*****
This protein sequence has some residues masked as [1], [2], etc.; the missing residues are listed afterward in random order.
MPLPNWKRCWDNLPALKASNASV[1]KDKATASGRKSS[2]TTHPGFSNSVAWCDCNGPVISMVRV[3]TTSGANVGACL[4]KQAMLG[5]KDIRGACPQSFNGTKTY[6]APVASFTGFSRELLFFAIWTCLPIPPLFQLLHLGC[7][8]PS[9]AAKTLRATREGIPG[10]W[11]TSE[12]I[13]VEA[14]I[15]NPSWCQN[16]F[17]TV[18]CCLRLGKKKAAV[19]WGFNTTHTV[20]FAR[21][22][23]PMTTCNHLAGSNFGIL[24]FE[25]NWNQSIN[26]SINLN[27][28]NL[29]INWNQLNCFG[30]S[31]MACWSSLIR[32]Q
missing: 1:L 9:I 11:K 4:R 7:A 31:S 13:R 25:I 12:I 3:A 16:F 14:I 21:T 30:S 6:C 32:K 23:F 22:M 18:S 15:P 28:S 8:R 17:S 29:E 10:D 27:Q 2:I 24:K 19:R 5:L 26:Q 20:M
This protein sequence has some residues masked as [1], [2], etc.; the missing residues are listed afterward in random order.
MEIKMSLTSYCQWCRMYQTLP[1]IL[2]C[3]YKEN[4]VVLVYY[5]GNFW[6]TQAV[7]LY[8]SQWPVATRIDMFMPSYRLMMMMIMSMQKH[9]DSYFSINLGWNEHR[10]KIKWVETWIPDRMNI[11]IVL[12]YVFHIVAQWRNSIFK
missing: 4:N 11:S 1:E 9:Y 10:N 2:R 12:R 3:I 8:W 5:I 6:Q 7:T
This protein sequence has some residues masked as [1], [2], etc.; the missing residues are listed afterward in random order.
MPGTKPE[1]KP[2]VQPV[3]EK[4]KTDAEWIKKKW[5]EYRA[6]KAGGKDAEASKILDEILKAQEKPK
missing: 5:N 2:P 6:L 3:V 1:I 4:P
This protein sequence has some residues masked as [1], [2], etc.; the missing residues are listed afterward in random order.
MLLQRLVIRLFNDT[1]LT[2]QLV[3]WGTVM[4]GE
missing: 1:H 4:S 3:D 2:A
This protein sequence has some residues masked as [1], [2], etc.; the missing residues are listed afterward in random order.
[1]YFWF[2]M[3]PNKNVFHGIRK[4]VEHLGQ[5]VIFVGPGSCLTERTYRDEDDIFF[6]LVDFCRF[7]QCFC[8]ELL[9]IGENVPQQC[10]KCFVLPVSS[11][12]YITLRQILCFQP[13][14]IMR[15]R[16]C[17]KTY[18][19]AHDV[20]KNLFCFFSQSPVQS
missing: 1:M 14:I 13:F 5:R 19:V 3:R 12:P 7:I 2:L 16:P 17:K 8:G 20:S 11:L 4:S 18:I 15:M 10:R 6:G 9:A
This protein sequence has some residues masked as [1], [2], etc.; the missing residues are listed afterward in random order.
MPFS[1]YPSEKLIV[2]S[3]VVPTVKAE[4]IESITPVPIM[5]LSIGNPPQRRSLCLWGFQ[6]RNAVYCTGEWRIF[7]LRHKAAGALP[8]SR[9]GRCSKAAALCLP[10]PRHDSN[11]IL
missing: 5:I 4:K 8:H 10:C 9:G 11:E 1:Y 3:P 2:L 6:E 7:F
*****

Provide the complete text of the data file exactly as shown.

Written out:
This protein sequence has some residues masked as [1], [2], etc.; the missing residues are listed afterward in random order.
MPLPNWKRCWDNLPALKASNASV[1]KDKATASGRKSS[2]TTHPGFSNSVAWCDCNGPVISMVRV[3]TTSGANVGACL[4]KQAMLG[5]KDIRGACPQSFNGTKTY[6]APVASFTGFSRELLFFAIWTCLPIPPLFQLLHLGC[7][8]PS[9]AAKTLRATREGIPG[10]W[11]TSE[12]I[13]VEA[14]I[15]NPSWCQN[16]F[17]TV[18]CCLRLGKKKAAV[19]WGFNTTHTV[20]FAR[21][22][23]PMTTCNHLAGSNFGIL[24]FE[25]NWNQSIN[26]SINLN[27][28]NL[29]INWNQLNCFG[30]S[31]MACWSSLIR[32]Q
missing: 1:L 9:I 11:K 4:R 7:A 31:S 13:R 25:I 12:I 3:A 16:F 14:I 21:T 30:S 6:C 32:K 23:F 22:M 18:S 15:P 28:S 8:R 17:S 29:E 10:D 27:Q 2:I 24:K 19:R 5:L 26:Q 20:M
This protein sequence has some residues masked as [1], [2], etc.; the missing residues are listed afterward in random order.
MEIKMSLTSYCQWCRMYQTLP[1]IL[2]C[3]YKEN[4]VVLVYY[5]GNFW[6]TQAV[7]LY[8]SQWPVATRIDMFMPSYRLMMMMIMSMQKH[9]DSYFSINLGWNEHR[10]KIKWVETWIPDRMNI[11]IVL[12]YVFHIVAQWRNSIFK
missing: 4:N 11:S 1:E 9:Y 10:N 2:R 12:R 3:I 8:W 5:I 6:Q 7:T
This protein sequence has some residues masked as [1], [2], etc.; the missing residues are listed afterward in random order.
MPGTKPE[1]KP[2]VQPV[3]EK[4]KTDAEWIKKKW[5]EYRA[6]KAGGKDAEASKILDEILKAQEKPK
missing: 5:N 2:P 6:L 3:V 1:I 4:P
This protein sequence has some residues masked as [1], [2], etc.; the missing residues are listed afterward in random order.
MLLQRLVIRLFNDT[1]LT[2]QLV[3]WGTVM[4]GE
missing: 1:H 4:S 3:D 2:A
This protein sequence has some residues masked as [1], [2], etc.; the missing residues are listed afterward in random order.
[1]YFWF[2]M[3]PNKNVFHGIRK[4]VEHLGQ[5]VIFVGPGSCLTERTYRDEDDIFF[6]LVDFCRF[7]QCFC[8]ELL[9]IGENVPQQC[10]KCFVLPVSS[11][12]YITLRQILCFQP[13][14]IMR[15]R[16]C[17]KTY[18][19]AHDV[20]KNLFCFFSQSPVQS
missing: 1:M 14:I 13:F 5:R 19:V 3:R 12:P 7:I 2:L 16:P 17:K 8:G 20:S 11:L 4:S 18:I 15:M 10:R 6:G 9:A
This protein sequence has some residues masked as [1], [2], etc.; the missing residues are listed afterward in random order.
MPFS[1]YPSEKLIV[2]S[3]VVPTVKAE[4]IESITPVPIM[5]LSIGNPPQRRSLCLWGFQ[6]RNAVYCTGEWRIF[7]LRHKAAGALP[8]SR[9]GRCSKAAALCLP[10]PRHDSN[11]IL
missing: 5:I 4:K 8:H 10:C 9:G 11:E 1:Y 3:P 2:L 6:E 7:F